The Nightingale is a brutal indictment of colonialism
Aisling Franciosi in The Nightingale
Watching The Nightingale is an act of endurance. Set against the backdrop of the “Black War,” a period of violent conflict between the colonial British forces and Indigenous Aboriginal Australians circa 1800, the film is a tough sit but an absolutely necessary watch. It’s not dissimilar to the anguished journey of Clare (Aisling Franciosi), the young mother at the center of this period-set revenge western written and directed by Jennifer Kent.
The film centers around Clare, an Irish convict hoping to receive her papers of freedom so she and her husband can raise their daughter free from the oppressive thumb of the British. Soon she is brutally raped, her family murdered in front of her at the hands of the boorish British colonial soldiers lead by Lieutenant Hawkins (Sam Claflin). Left for dead, Clare awakens to find Hawkins has set out across the Tasmanian bush to take a promotion at a military encampment. Clare finds no sympathy from local officials, due largely to her convict status on the island. Who would believe the word of a scurrilous criminal anyway?
Determined to take her revenge, Clare employs the aid of a reluctant scout named Billy (Baykali Ganambarr), an Aboriginal Australian who has seen his own people slaughtered at the hands of the British. Together they embark on a perilous journey through the Tasmanian bush, but it isn’t the native inhabitants or the inhospitable terrain posing the greatest threat; rather it’s those wearing the banner of the imperialist ruling class.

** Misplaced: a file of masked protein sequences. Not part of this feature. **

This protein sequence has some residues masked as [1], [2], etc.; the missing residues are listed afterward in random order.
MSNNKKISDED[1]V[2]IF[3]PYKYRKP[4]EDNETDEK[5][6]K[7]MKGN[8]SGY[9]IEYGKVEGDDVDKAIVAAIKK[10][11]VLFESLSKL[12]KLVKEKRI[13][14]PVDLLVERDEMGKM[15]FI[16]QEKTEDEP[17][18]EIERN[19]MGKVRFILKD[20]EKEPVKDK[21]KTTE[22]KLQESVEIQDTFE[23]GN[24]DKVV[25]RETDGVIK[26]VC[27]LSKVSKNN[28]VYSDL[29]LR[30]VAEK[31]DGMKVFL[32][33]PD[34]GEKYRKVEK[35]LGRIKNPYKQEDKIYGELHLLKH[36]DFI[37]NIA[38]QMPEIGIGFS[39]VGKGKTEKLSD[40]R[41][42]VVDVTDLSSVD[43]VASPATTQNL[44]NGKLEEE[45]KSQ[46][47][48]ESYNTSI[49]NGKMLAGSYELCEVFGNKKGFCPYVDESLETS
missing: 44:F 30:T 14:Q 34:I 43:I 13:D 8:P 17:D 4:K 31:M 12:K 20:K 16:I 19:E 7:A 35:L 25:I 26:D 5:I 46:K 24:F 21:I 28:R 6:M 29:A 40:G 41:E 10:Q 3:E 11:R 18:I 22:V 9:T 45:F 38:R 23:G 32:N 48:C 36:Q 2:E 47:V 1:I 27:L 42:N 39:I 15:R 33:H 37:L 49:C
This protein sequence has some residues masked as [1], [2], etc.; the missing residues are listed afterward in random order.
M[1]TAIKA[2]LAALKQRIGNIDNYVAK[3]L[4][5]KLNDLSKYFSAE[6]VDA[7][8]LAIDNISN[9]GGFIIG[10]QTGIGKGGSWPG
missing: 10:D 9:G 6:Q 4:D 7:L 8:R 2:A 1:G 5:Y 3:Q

While Clare and Billy form an unlikely alliance, it isn’t without its own complications. Even the Irish aren’t absolved of their virulent and inherent racism toward the native inhabitants of the island. Clare eventually comes to see the horrific treatment of Billy and his people, but her mission of vengeance never quite transcends her own self-righteousness. She simply wants to see the men who murdered her infant son and husband pay for their horrific acts—yet, when given the chance, she opts for a mere display of defiance, telling off newly promoted Hawkins in front of his superiors. No one so much as blinks an eye before she storms off, satisfied in her vengeance. But Billy finds no satisfaction in Clare’s act. The last of his race, he has nothing left—no family, no home. The only move he has left is avenging the horrors enacted upon his people.
Kent follows up her breakout domestic horror film The Babadook with a full on indictment on colonialism in all its violent imperialistic brutality—a revenge film seething with centuries of trauma. There is no turning away from the brutality of The Nightingale as Kent doesn’t seem to mince in her depiction of the horrific atrocities committed upon the indigenous inhabitants of the island as well as those who were forced into indentured servitude by the British army.
While the film takes place circa 1800 in a land far away from our own North American shores, one can’t escape the parallels to the exact same atrocities occurring to America’s own Indigenous civilizations at the hands of a different band of colonial soldiers and hostile settlers.
The Nightingale may refer to Clare, whose mournful songs punctuate the film throughout, but it’s Billy, who’s Aboriginal name is Mangala, the blackbird who’s bleating song of survival and vengeance is what we all should be listening to.